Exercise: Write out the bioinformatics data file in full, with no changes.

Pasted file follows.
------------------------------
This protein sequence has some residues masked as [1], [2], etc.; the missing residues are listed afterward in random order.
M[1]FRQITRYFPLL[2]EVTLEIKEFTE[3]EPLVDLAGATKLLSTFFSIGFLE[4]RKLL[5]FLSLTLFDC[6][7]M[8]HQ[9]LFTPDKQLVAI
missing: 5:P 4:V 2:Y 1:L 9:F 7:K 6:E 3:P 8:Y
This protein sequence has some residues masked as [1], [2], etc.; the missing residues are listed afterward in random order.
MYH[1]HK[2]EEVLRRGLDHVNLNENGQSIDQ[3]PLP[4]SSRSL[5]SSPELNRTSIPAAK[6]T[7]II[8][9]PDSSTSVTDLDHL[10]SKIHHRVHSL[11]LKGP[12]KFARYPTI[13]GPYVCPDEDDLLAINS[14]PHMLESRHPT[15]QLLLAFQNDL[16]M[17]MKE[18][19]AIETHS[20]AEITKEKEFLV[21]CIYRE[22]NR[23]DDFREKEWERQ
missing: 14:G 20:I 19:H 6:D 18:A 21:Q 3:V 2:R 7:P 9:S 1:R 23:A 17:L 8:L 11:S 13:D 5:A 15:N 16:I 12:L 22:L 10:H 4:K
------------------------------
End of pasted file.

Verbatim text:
This protein sequence has some residues masked as [1], [2], etc.; the missing residues are listed afterward in random order.
M[1]FRQITRYFPLL[2]EVTLEIKEFTE[3]EPLVDLAGATKLLSTFFSIGFLE[4]RKLL[5]FLSLTLFDC[6][7]M[8]HQ[9]LFTPDKQLVAI
missing: 5:P 4:V 2:Y 1:L 9:F 7:K 6:E 3:P 8:Y
This protein sequence has some residues masked as [1], [2], etc.; the missing residues are listed afterward in random order.
MYH[1]HK[2]EEVLRRGLDHVNLNENGQSIDQ[3]PLP[4]SSRSL[5]SSPELNRTSIPAAK[6]T[7]II[8][9]PDSSTSVTDLDHL[10]SKIHHRVHSL[11]LKGP[12]KFARYPTI[13]GPYVCPDEDDLLAINS[14]PHMLESRHPT[15]QLLLAFQNDL[16]M[17]MKE[18][19]AIETHS[20]AEITKEKEFLV[21]CIYRE[22]NR[23]DDFREKEWERQ
missing: 14:G 20:I 19:H 6:D 18:A 21:Q 3:V 2:R 7:P 9:S 1:R 23:A 17:L 8:L 11:S 13:D 5:A 15:N 16:I 12:L 22:L 10:H 4:K